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Offline santaclause102

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DOPS: Couldn't an attacker that controls 51% of a DPOS network mine blocks in disguise and this way double spend coins when his hidden chain has caught up?
Contra argument: When 51% of the delegates mine a hidden chain they can't mine the currently longest chain. This would lead to them being "unvoted" (based choice of words for approval voting i can think of).

POW: If the Ghash mining pool operator begins to mine a hidden chain he couldn't mine for profit in the mean time and all miners with Ghash would jump off the Ghash pool.
Correct?

Is mining a hidden chain the only way to double spend?
 

Offline bytemaster

Re: POW vs. DPOS - the worst miners / delegates could do to the network
« Reply #1 on: June 27, 2014, 12:12:18 PM »
Double spend requires anonymity and if 50% of shares are owned by one person you can bet your bottom bitshare they are not anonymous because the users if the network would simply hard fork them out long  before a double spend.

Double spending is not a problem if you wait for 30 minutes which most will do for large trx.   


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Offline santaclause102

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Re: POW vs. DPOS - the worst miners / delegates could do to the network
« Reply #2 on: June 27, 2014, 12:53:54 PM »
So the reason that this practically isn't possible with DPOS is that "When 51% of the delegates mine a hidden chain they can't mine the currently longest chain. This would lead to them being 'unvoted'"?

I guess the same applies to POW. Could the Ghash operator double spend without all his miners running away from his pool because of the same reason quoted above? I guess no.

Any difference therefore in what miners/mining pool operators and delegates can do harmful to the network?

Offline bytemaster

Re: POW vs. DPOS - the worst miners / delegates could do to the network
« Reply #3 on: June 27, 2014, 02:24:39 PM »
The primary difference is that mining power cannot be taken away from those with the actual hardware and that you can purchase the hardware in secret.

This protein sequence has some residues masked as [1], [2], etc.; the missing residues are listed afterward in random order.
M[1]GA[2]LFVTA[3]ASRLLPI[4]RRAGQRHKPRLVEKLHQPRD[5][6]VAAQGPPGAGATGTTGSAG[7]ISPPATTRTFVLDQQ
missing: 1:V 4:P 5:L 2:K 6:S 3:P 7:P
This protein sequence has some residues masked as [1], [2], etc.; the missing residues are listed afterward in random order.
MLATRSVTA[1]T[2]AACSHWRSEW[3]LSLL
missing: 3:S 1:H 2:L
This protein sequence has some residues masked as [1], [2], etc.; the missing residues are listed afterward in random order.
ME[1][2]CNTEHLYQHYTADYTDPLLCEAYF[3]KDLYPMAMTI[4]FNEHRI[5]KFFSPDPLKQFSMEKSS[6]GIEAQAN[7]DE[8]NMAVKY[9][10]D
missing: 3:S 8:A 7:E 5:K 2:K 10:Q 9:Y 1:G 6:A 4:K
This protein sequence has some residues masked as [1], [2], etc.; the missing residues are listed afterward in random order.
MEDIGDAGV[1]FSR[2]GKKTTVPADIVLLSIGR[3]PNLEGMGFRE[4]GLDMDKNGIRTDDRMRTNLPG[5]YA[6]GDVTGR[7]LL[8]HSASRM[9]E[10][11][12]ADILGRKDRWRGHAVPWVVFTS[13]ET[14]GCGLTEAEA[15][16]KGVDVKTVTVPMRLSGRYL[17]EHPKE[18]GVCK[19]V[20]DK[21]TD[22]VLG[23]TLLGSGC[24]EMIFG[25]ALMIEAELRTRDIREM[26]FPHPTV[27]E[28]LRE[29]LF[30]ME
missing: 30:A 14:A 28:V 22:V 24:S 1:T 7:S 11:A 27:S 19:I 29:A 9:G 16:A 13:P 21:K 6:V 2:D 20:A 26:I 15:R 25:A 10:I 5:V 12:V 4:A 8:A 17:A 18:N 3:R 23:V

Delegates have to have support from shareholders, are likely very public and trusted. 

You only have to worry about a double spend when doing business with a delegate or someone in partnership with the delegate.
For the latest updates checkout my blog: http://bytemaster.bitshares.org
Anything said on these forums does not constitute an intent to create a legal obligation or contract between myself and anyone else.   These are merely my opinions and I reserve the right to change them at any time.

Offline santaclause102

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Re: POW vs. DPOS - the worst miners / delegates could do to the network
« Reply #4 on: June 27, 2014, 05:06:01 PM »
The primary difference is that mining power cannot be taken away from those with the actual hardware and that you can purchase the hardware in secret.

Delegates have to have support from shareholders, are likely very public and trusted. 

You only have to worry about a double spend when doing business with a delegate or someone in partnership with the delegate.

If it is only one delegate it wouldn't matter much though i guess.

Now is that
Quote
So the reason that this [a double spend] practically isn't possible with DPOS is that "When 51% of the delegates mine a hidden chain they can't mine the currently longest chain. This would [go public and] lead to them being 'unvoted'"?
true? And is there any difference in this respect compared to POW? I guess that this public exposure is the reason that double spending is hardly possible for delegates/mining pool operators...

Offline yellowecho

Re: POW vs. DPOS - the worst miners / delegates could do to the network
« Reply #5 on: June 28, 2014, 01:45:03 AM »
Delegates have to have support from shareholders, are likely very public and trusted.
This is interesting- does that mean you foresee the best, most trusted delegates being public rather than anonymous entities?
696c6f766562726f776e696573

Offline bytemaster

Re: POW vs. DPOS - the worst miners / delegates could do to the network